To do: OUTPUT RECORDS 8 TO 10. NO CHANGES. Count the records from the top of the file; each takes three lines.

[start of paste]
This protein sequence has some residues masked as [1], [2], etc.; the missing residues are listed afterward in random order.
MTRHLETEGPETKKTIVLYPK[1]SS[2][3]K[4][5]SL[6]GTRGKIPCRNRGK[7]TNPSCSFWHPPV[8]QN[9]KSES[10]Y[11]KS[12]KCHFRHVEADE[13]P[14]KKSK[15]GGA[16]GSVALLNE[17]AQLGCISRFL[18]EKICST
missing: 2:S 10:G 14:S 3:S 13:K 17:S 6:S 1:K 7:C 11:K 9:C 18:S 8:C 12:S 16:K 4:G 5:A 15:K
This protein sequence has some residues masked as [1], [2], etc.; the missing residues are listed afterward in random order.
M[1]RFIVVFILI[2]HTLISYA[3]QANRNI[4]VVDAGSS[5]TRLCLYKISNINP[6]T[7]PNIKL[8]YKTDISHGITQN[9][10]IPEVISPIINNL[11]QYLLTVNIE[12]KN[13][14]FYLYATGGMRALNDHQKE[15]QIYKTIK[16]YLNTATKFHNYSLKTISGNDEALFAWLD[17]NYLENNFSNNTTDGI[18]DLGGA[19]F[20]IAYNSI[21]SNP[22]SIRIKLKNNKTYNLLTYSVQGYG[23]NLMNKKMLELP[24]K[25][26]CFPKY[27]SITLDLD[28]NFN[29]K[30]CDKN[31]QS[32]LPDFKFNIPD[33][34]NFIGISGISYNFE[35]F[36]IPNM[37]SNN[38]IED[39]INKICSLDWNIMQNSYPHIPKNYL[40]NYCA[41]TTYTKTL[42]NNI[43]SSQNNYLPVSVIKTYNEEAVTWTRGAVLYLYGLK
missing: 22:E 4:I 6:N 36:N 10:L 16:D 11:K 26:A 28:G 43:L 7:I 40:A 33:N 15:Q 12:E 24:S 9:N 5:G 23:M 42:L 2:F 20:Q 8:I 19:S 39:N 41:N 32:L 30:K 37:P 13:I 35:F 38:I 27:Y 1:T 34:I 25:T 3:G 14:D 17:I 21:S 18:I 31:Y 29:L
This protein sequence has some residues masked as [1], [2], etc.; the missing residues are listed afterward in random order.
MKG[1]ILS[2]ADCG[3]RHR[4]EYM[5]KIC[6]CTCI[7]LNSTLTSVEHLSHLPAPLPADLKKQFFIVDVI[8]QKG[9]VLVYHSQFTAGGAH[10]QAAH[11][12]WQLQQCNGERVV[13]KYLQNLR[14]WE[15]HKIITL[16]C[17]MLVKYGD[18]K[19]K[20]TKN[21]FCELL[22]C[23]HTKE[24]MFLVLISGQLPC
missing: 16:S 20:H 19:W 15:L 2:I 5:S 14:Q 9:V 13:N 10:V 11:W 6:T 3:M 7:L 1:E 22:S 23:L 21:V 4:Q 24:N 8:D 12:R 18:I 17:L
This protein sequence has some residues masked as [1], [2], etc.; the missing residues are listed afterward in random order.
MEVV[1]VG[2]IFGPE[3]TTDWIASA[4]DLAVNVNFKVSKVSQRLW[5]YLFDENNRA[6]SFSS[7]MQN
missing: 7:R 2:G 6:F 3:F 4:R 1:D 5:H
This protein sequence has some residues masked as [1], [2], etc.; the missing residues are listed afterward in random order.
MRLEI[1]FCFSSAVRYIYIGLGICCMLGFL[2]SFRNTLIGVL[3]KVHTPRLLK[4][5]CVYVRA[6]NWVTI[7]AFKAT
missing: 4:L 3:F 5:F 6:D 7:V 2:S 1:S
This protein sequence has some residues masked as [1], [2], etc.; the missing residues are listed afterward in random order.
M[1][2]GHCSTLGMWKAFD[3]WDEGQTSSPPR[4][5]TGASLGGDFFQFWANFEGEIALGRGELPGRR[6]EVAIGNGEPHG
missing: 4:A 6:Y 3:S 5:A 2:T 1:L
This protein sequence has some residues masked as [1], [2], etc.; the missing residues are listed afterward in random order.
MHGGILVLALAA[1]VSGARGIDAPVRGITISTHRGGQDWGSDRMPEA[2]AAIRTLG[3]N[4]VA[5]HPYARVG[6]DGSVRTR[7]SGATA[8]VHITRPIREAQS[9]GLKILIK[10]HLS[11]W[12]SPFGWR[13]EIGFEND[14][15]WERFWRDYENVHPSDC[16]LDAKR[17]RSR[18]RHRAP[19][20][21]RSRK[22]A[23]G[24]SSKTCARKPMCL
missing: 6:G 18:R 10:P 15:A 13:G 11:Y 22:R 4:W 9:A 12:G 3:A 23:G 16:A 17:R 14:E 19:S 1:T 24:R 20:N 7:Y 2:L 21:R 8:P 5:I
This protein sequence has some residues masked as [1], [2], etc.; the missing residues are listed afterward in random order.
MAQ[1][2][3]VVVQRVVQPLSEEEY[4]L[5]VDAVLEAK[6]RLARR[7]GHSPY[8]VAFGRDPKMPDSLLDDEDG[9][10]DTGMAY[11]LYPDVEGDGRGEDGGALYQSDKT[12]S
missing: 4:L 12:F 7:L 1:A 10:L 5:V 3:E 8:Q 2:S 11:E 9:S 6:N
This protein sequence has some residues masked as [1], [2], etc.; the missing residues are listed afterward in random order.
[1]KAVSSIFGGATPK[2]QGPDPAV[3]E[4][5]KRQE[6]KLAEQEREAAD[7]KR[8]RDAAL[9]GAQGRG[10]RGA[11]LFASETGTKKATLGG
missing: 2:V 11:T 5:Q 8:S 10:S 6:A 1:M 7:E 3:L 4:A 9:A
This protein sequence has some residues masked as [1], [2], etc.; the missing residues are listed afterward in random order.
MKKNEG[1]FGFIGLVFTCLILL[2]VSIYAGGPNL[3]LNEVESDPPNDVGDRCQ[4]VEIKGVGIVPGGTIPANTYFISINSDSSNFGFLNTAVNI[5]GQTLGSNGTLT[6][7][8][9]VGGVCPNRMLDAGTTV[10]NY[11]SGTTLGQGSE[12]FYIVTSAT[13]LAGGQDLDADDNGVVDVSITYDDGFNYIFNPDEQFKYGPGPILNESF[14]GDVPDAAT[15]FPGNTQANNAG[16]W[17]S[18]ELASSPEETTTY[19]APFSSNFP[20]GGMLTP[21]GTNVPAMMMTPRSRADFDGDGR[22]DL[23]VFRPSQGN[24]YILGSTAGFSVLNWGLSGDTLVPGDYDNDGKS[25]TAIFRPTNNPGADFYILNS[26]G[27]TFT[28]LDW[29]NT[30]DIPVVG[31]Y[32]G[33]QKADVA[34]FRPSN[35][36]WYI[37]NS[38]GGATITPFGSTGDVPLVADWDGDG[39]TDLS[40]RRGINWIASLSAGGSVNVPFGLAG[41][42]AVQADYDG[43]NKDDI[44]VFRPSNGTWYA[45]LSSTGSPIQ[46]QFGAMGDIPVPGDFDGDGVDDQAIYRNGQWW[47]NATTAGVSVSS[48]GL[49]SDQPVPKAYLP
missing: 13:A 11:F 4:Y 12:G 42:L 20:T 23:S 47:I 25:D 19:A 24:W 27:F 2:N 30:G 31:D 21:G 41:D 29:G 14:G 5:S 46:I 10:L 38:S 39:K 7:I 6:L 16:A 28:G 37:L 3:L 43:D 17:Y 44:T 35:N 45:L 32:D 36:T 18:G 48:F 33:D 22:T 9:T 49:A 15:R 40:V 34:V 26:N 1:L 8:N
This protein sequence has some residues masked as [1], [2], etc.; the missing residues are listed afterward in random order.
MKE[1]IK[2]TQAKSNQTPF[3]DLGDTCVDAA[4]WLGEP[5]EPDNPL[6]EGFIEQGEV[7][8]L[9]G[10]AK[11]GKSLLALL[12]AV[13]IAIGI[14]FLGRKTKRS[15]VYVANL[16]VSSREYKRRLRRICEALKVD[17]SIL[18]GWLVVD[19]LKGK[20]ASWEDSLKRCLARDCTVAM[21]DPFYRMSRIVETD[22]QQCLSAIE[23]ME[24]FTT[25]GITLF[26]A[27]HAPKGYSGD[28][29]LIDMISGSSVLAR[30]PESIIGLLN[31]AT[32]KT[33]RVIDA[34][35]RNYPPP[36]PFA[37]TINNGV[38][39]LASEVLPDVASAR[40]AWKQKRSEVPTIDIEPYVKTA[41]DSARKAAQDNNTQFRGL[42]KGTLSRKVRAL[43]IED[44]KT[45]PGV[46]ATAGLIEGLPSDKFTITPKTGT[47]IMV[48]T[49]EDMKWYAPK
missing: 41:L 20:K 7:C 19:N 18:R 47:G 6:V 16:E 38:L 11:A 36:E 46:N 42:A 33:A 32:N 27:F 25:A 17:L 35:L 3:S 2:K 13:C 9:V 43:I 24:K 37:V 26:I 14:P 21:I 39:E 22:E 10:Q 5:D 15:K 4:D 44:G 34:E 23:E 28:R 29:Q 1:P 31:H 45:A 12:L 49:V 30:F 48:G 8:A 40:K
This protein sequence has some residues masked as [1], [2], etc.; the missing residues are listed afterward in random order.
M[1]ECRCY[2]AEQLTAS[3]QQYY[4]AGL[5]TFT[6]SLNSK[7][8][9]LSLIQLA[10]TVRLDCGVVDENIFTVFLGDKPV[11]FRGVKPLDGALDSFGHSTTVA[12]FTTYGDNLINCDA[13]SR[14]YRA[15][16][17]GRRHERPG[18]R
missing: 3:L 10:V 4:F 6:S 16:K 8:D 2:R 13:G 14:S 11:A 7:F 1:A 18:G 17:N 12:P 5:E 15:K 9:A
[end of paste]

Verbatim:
This protein sequence has some residues masked as [1], [2], etc.; the missing residues are listed afterward in random order.
MAQ[1][2][3]VVVQRVVQPLSEEEY[4]L[5]VDAVLEAK[6]RLARR[7]GHSPY[8]VAFGRDPKMPDSLLDDEDG[9][10]DTGMAY[11]LYPDVEGDGRGEDGGALYQSDKT[12]S
missing: 4:L 12:F 7:L 1:A 10:L 5:V 3:E 8:Q 2:S 11:E 9:S 6:N
This protein sequence has some residues masked as [1], [2], etc.; the missing residues are listed afterward in random order.
[1]KAVSSIFGGATPK[2]QGPDPAV[3]E[4][5]KRQE[6]KLAEQEREAAD[7]KR[8]RDAAL[9]GAQGRG[10]RGA[11]LFASETGTKKATLGG
missing: 2:V 11:T 5:Q 8:S 10:S 6:A 1:M 7:E 3:L 4:A 9:A
This protein sequence has some residues masked as [1], [2], etc.; the missing residues are listed afterward in random order.
MKKNEG[1]FGFIGLVFTCLILL[2]VSIYAGGPNL[3]LNEVESDPPNDVGDRCQ[4]VEIKGVGIVPGGTIPANTYFISINSDSSNFGFLNTAVNI[5]GQTLGSNGTLT[6][7][8][9]VGGVCPNRMLDAGTTV[10]NY[11]SGTTLGQGSE[12]FYIVTSAT[13]LAGGQDLDADDNGVVDVSITYDDGFNYIFNPDEQFKYGPGPILNESF[14]GDVPDAAT[15]FPGNTQANNAG[16]W[17]S[18]ELASSPEETTTY[19]APFSSNFP[20]GGMLTP[21]GTNVPAMMMTPRSRADFDGDGR[22]DL[23]VFRPSQGN[24]YILGSTAGFSVLNWGLSGDTLVPGDYDNDGKS[25]TAIFRPTNNPGADFYILNS[26]G[27]TFT[28]LDW[29]NT[30]DIPVVG[31]Y[32]G[33]QKADVA[34]FRPSN[35][36]WYI[37]NS[38]GGATITPFGSTGDVPLVADWDGDG[39]TDLS[40]RRGINWIASLSAGGSVNVPFGLAG[41][42]AVQADYDG[43]NKDDI[44]VFRPSNGTWYA[45]LSSTGSPIQ[46]QFGAMGDIPVPGDFDGDGVDDQAIYRNGQWW[47]NATTAGVSVSS[48]GL[49]SDQPVPKAYLP
missing: 13:A 11:F 4:Y 12:G 42:L 20:T 23:S 47:I 25:D 19:A 24:W 27:F 2:N 30:G 31:D 21:G 41:D 29:G 14:G 5:S 46:I 10:L 38:S 39:K 7:I 6:L 16:A 28:G 37:L 3:L 43:D 17:Y 44:T 35:N 45:L 32:D 36:T 18:G 48:F 33:D 22:T 9:T 49:A 15:R 40:V 34:V 26:N 1:L 8:N